Not just Trump: the tactics of election subversion have long been a GOP strategy

Newt Gingrich and Karl Rove

At the first Republican debate tomorrow night we will no doubt see most of the candidates onstage condemn the various indictments against Trump for conspiring to steal the 2020 presidential election. With the exception of Asa Hutchinson and Chris Christie, these challengers feel they must tread lightly in their criticisms, since Trump remains overwhelmingly popular among Republican voters.  

But there is another reason that these particular criminal charges against Trump and his co-defendants gets a pass from both GOP candidates and the voters they hope to woo. Lies, corruption, and the use of the state to meddle in elections isn’t a new expression of authoritarian corruption. Rather, it is baked into the politics of the modern GOP.

Republican strategists learned important lessons in the fight over who would get the presidency in the 2000 election. Beginning with the 2002 midterms, the Bush Admin used the DOJ to aggressively investigate Democrats for vote fraud based on little or no evidence, then fanned the flames of these lies in the media, and subsequently kept investigations open during actual elections in order to discredit their outcomes. In 2006 the Bush Administration actually fired nine of its own U.S. attorneys for refusing to prosecute spurious voter fraud allegations.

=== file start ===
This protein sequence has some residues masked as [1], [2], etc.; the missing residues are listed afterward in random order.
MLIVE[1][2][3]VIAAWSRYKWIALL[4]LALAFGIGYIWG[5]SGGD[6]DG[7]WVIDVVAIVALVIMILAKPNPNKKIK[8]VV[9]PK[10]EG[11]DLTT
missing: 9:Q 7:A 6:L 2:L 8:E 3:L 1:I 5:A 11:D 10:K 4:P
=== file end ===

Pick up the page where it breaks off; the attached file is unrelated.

Key architects of this strategy went on to the Heritage Foundation and other conservative think tanks after 2008 to push baseless conspiracies of widespread voter fraud (particularly in Black and immigrant-heavy districts) while pushing for more barriers to voting.

After SCOTUS gutted Section 5 of the Voting Rights Act in 2013, GOP-dominated legislatures rushed to throw up new obstacles to voting (in Georgia Brian Kemp reminded legislators that they no longer needed pre-clearance to pass these new laws).

Trump claiming in 2016 that 3 to 5 million votes for Clinton were cast illegally by undocumented immigrants in 2016 came straight out of the GOP playbook. As House Minority Whip in 1993, Gingrich tried to stop the passage of Motor Voter, calling it the “Non-Citizens Voting Rights Act,” and predicting massive vote fraud, citing the Department of Agriculture estimates that over 300,000 undocumented were currently receiving food stamps at welfare offices, and thousands more had drivers licenses.

Voters in Georgia and elsewhere overcame new voting barriers in 2020, but the Big Lie itself was already out there as a fully articulated staple of conservative discourse.

The fact that tens of millions of Americans believe that Biden stole the 2020 election isn’t just an effect of Trump’s fascist charisma. It was already in the Republican drinking water.

In fact, Tucker Carlson’s racist and nativist language of “political replacement” is better understood as stemming from mainstream GOP election rhetoric than as a novel expression of white nationalism in the Trump era.

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Newt Gingrich and Karl Rove
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